I understand that adding variables leads to a better representation of random noise, thus a higher R^2, and thus, in multiple regression, it is adjusted for.

In simple linear regression with one variable, there should not be a difference, should there? However, I get different values that are always quite close but not identical.

Is that difference meaningful? Which value is right? For example:

Multiple R-squared: 0.9118, Adjusted R-squared: 0.9109


1 Answer 1


To answer your first question: if you have even a single predictor, the $R^2$ and adj. $R^2$ would be different. Check the adj. $R^2$ formula below:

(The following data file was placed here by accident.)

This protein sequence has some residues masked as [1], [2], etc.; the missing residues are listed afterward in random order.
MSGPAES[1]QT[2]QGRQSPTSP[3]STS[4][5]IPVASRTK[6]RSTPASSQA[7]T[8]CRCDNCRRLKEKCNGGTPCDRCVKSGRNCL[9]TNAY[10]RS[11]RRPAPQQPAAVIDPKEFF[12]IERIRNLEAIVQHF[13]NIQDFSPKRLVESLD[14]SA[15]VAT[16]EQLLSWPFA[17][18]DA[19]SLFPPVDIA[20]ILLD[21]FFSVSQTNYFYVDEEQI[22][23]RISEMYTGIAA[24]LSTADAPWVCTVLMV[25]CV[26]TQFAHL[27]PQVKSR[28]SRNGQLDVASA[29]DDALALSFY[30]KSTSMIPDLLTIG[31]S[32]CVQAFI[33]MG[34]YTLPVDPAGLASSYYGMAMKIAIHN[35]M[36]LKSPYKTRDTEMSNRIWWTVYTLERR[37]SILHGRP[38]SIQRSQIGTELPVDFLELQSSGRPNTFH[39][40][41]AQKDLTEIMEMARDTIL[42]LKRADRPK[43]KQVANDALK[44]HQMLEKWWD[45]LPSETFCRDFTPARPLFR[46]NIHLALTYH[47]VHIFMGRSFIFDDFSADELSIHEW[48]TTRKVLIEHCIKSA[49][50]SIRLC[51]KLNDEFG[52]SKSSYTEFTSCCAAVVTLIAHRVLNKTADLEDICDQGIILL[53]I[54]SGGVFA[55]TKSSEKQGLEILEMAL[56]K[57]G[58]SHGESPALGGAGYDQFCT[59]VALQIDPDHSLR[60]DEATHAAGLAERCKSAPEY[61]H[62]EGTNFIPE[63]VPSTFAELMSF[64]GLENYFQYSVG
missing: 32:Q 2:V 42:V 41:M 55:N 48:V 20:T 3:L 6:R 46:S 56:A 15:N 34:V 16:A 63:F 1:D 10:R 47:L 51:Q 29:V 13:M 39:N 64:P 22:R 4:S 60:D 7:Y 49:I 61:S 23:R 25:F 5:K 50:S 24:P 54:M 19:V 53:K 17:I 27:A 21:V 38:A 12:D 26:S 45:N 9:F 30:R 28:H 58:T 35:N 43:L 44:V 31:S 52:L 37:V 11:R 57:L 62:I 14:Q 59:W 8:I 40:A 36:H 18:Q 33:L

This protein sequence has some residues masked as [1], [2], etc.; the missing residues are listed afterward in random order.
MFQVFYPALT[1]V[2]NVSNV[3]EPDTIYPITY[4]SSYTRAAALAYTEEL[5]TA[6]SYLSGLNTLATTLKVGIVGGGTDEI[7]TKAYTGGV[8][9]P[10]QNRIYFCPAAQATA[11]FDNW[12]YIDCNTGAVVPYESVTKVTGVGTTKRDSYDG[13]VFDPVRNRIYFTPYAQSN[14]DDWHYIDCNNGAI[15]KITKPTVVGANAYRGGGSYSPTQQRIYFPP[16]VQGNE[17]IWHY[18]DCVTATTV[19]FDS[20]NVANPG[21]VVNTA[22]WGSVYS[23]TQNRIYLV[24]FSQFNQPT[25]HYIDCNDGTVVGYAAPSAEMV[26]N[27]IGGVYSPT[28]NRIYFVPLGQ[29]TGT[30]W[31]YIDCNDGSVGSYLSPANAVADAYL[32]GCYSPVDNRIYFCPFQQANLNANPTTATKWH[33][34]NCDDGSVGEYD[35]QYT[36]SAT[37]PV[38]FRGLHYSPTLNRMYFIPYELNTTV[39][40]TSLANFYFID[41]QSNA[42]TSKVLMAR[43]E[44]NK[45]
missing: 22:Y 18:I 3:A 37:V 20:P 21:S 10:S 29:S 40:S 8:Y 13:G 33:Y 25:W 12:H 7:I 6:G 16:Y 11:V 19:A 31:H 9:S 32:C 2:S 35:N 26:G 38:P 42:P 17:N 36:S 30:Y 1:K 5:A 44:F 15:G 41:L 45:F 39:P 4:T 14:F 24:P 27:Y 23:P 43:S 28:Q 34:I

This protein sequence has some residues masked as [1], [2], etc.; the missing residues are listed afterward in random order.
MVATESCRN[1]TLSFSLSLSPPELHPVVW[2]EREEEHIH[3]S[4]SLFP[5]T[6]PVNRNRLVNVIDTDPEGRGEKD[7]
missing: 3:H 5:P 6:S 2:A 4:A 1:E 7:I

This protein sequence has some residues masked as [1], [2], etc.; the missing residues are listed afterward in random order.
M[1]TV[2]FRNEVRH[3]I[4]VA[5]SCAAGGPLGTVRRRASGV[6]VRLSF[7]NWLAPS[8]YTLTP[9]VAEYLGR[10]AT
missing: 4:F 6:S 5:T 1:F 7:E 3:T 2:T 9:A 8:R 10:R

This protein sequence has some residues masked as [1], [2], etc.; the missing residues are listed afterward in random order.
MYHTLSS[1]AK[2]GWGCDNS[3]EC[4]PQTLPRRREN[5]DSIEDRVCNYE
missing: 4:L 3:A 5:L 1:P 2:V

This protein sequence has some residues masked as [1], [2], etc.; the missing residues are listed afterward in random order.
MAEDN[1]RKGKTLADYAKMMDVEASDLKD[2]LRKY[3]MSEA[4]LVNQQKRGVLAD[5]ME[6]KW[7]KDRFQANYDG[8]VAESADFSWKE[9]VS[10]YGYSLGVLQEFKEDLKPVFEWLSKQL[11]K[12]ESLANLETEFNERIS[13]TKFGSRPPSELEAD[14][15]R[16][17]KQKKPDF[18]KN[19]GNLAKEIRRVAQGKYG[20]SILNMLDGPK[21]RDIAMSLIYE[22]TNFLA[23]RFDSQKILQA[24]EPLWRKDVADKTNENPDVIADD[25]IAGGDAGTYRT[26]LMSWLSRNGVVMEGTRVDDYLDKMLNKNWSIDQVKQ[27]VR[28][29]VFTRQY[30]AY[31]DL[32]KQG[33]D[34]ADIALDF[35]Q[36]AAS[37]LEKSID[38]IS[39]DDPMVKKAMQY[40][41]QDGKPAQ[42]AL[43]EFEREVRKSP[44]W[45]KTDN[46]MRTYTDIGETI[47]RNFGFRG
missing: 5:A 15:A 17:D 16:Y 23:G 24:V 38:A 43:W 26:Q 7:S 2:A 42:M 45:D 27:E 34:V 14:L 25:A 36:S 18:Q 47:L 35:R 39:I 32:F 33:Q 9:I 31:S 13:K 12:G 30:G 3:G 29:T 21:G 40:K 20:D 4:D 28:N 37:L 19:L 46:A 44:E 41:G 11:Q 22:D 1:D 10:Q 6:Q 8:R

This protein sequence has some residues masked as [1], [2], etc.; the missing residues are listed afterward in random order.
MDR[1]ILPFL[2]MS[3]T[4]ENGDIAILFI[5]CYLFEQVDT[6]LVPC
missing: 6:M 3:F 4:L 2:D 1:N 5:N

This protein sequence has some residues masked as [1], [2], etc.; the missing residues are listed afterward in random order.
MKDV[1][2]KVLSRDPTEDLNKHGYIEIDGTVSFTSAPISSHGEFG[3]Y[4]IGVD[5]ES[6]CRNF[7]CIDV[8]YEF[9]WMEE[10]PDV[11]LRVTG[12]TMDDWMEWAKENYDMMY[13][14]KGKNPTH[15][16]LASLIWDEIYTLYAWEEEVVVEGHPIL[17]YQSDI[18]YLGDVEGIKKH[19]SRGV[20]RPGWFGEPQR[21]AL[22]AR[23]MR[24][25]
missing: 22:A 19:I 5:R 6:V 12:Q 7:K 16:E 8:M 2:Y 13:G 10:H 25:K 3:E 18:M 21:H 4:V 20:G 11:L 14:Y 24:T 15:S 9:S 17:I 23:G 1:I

$$\bar R^2 = 1 - (1 - R^2)\frac{n-1}{n-p-1}$$

You can see that having a single predictor ($p$) would change the denominator and the adj. $R^2$.

The difference between the two should be very small for a model with a single predictor (and large sample size). I don't think there is a right or wrong value here, and it is hard to tell whether the difference is meaningful or not without information on the analysis. In any case, which one to use depends on your objectives.


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